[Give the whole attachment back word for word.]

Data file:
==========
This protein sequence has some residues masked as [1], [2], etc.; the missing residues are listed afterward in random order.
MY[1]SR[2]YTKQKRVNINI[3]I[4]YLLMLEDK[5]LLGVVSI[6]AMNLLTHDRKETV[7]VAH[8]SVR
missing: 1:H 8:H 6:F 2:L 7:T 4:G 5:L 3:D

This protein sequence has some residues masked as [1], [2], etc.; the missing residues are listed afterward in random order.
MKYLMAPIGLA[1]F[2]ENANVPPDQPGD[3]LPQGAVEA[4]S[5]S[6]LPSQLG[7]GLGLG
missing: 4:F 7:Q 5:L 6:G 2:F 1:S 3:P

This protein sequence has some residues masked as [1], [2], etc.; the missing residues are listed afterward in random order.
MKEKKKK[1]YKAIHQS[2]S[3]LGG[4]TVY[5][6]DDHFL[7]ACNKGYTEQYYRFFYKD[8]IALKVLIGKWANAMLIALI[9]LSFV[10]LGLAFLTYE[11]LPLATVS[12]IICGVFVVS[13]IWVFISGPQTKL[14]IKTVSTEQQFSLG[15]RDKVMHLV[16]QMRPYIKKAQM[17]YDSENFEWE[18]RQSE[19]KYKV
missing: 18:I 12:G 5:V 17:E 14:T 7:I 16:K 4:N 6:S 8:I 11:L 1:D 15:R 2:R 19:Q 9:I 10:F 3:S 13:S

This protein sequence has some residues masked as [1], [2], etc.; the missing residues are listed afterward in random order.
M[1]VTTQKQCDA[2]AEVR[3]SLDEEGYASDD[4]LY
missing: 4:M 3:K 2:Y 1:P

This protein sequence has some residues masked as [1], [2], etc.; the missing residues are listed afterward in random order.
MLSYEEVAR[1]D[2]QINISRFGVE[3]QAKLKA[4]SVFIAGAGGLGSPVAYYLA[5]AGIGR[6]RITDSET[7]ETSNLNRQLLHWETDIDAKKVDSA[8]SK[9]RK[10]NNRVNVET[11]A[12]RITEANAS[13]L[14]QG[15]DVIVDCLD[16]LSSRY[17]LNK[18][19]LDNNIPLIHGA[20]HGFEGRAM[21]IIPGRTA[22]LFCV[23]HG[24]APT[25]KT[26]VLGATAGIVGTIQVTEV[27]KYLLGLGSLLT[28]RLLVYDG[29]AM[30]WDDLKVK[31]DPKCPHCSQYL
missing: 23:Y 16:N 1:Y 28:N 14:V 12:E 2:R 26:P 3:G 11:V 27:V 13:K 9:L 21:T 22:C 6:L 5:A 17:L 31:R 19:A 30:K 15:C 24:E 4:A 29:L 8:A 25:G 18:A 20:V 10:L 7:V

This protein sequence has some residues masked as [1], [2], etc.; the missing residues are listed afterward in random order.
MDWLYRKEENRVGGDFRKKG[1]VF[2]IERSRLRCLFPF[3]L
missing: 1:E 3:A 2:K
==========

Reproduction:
This protein sequence has some residues masked as [1], [2], etc.; the missing residues are listed afterward in random order.
MY[1]SR[2]YTKQKRVNINI[3]I[4]YLLMLEDK[5]LLGVVSI[6]AMNLLTHDRKETV[7]VAH[8]SVR
missing: 1:H 8:H 6:F 2:L 7:T 4:G 5:L 3:D

This protein sequence has some residues masked as [1], [2], etc.; the missing residues are listed afterward in random order.
MKYLMAPIGLA[1]F[2]ENANVPPDQPGD[3]LPQGAVEA[4]S[5]S[6]LPSQLG[7]GLGLG
missing: 4:F 7:Q 5:L 6:G 2:F 1:S 3:P

This protein sequence has some residues masked as [1], [2], etc.; the missing residues are listed afterward in random order.
MKEKKKK[1]YKAIHQS[2]S[3]LGG[4]TVY[5][6]DDHFL[7]ACNKGYTEQYYRFFYKD[8]IALKVLIGKWANAMLIALI[9]LSFV[10]LGLAFLTYE[11]LPLATVS[12]IICGVFVVS[13]IWVFISGPQTKL[14]IKTVSTEQQFSLG[15]RDKVMHLV[16]QMRPYIKKAQM[17]YDSENFEWE[18]RQSE[19]KYKV
missing: 18:I 12:G 5:V 17:E 14:T 7:I 16:K 4:N 6:S 8:I 11:L 1:D 15:R 2:R 19:Q 9:I 10:F 3:S 13:S

This protein sequence has some residues masked as [1], [2], etc.; the missing residues are listed afterward in random order.
M[1]VTTQKQCDA[2]AEVR[3]SLDEEGYASDD[4]LY
missing: 4:M 3:K 2:Y 1:P

This protein sequence has some residues masked as [1], [2], etc.; the missing residues are listed afterward in random order.
MLSYEEVAR[1]D[2]QINISRFGVE[3]QAKLKA[4]SVFIAGAGGLGSPVAYYLA[5]AGIGR[6]RITDSET[7]ETSNLNRQLLHWETDIDAKKVDSA[8]SK[9]RK[10]NNRVNVET[11]A[12]RITEANAS[13]L[14]QG[15]DVIVDCLD[16]LSSRY[17]LNK[18][19]LDNNIPLIHGA[20]HGFEGRAM[21]IIPGRTA[22]LFCV[23]HG[24]APT[25]KT[26]VLGATAGIVGTIQVTEV[27]KYLLGLGSLLT[28]RLLVYDG[29]AM[30]WDDLKVK[31]DPKCPHCSQYL
missing: 23:Y 16:N 1:Y 28:N 14:V 12:E 2:R 26:P 3:G 11:V 27:V 13:K 9:L 21:T 22:C 6:L 5:A 17:L 31:R 19:A 30:K 15:C 24:E 4:A 29:L 8:A 25:G 18:A 20:V 10:L 7:V

This protein sequence has some residues masked as [1], [2], etc.; the missing residues are listed afterward in random order.
MDWLYRKEENRVGGDFRKKG[1]VF[2]IERSRLRCLFPF[3]L
missing: 1:E 3:A 2:K